The Seven Trainings in Diversity
Written by Larry Yang in “Friends on the Path”, by Thich Nhat Hanh, compiled by Jack Lawlor, published in 2002.
The practice of these trainings is an opportunity to begin the journey towards narrowing the experience of separation. As humans, we all participate in the harmful behaviors that these trainings are addressing. We all have been the perpetrator and victim, at one time or another. These trainings are for all of us, not just for any particular group or community.
The Fourteen Mindfulness Trainings of Thich Nhat Hanh were an invaluable inspiration and nourishment of these trainings in diversity. Thich Nhat Hanh has written: “Many of today’s problems did not exist at the time of the Buddha. Therefore, we have to look deeply together in order to develop the insights that will help us and our children find better ways to live wholesome, happy, and healing lives.” This encouragement and suggestion becomes especially important with issues of diversity.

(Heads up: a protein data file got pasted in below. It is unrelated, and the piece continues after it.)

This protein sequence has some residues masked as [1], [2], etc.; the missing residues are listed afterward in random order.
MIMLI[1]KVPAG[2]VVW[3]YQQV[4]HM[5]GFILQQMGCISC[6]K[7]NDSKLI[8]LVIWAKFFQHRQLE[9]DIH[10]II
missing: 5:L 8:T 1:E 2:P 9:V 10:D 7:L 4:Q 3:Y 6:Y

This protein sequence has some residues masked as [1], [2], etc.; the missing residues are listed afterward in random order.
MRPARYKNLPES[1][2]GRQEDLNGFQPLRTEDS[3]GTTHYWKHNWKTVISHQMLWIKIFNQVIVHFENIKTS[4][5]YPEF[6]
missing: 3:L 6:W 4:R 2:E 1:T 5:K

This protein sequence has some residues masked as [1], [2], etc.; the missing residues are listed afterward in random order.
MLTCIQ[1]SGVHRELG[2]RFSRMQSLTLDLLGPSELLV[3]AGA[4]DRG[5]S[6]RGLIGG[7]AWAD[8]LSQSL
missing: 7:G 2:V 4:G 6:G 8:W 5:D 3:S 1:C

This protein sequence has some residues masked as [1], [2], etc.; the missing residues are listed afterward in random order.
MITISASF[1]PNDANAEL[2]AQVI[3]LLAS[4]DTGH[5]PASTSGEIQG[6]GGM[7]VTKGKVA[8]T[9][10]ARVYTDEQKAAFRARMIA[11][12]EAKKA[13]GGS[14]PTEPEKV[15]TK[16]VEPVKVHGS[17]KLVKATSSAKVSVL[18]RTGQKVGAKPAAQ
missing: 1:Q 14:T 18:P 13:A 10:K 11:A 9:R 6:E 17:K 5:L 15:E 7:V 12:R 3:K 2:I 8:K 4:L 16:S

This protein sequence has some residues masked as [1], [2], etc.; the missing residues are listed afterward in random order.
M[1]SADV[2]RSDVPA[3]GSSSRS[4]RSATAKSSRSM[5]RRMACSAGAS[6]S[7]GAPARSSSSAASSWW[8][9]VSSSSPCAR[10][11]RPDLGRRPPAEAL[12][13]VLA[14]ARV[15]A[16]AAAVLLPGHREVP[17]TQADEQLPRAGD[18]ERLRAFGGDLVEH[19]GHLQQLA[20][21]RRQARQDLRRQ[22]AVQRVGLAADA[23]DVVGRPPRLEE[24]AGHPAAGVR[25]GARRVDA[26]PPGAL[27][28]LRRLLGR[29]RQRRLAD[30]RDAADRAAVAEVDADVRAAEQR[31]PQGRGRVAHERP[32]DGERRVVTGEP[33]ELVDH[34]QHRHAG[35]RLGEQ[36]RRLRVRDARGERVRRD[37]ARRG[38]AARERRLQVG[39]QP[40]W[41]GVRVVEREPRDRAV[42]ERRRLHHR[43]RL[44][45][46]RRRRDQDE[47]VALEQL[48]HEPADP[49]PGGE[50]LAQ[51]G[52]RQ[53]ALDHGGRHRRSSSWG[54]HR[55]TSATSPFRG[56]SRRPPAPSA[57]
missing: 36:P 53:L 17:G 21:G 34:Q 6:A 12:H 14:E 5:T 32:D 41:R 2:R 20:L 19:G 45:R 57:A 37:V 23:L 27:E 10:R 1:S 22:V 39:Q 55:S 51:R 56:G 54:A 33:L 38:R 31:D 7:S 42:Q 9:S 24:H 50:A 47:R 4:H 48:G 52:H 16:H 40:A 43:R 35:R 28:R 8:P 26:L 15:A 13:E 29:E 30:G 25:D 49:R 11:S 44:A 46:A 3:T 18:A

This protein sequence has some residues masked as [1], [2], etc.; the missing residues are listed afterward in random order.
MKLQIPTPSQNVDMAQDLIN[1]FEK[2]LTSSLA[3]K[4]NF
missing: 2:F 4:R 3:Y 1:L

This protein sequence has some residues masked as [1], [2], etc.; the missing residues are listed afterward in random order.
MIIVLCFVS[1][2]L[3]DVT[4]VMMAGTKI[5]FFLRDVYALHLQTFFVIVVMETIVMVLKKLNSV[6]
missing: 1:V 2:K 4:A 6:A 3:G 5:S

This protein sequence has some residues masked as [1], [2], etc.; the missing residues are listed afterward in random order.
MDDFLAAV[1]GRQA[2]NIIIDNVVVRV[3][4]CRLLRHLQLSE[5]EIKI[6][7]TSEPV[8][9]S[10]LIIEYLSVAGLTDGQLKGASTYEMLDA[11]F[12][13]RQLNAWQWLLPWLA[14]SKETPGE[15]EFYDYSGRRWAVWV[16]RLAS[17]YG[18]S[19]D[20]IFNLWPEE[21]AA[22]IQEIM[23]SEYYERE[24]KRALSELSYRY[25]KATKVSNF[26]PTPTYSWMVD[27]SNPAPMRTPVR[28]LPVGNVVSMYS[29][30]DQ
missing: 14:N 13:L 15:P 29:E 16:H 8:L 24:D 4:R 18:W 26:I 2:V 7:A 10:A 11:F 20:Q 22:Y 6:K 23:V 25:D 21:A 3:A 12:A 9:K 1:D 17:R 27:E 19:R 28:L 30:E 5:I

The invitation offered is to begin by transforming a piece of oppression, rather than being intimidated by the vastness of its suffering. The concept of “practice” presents itself as an incremental and cumulative process. The practice of diversity is also such a process. The hope is that this process can invite us into taking important steps in transforming our experience with oppression in deep and meaningful way.
(This intro was shortened from one that Larry Yang wrote himself)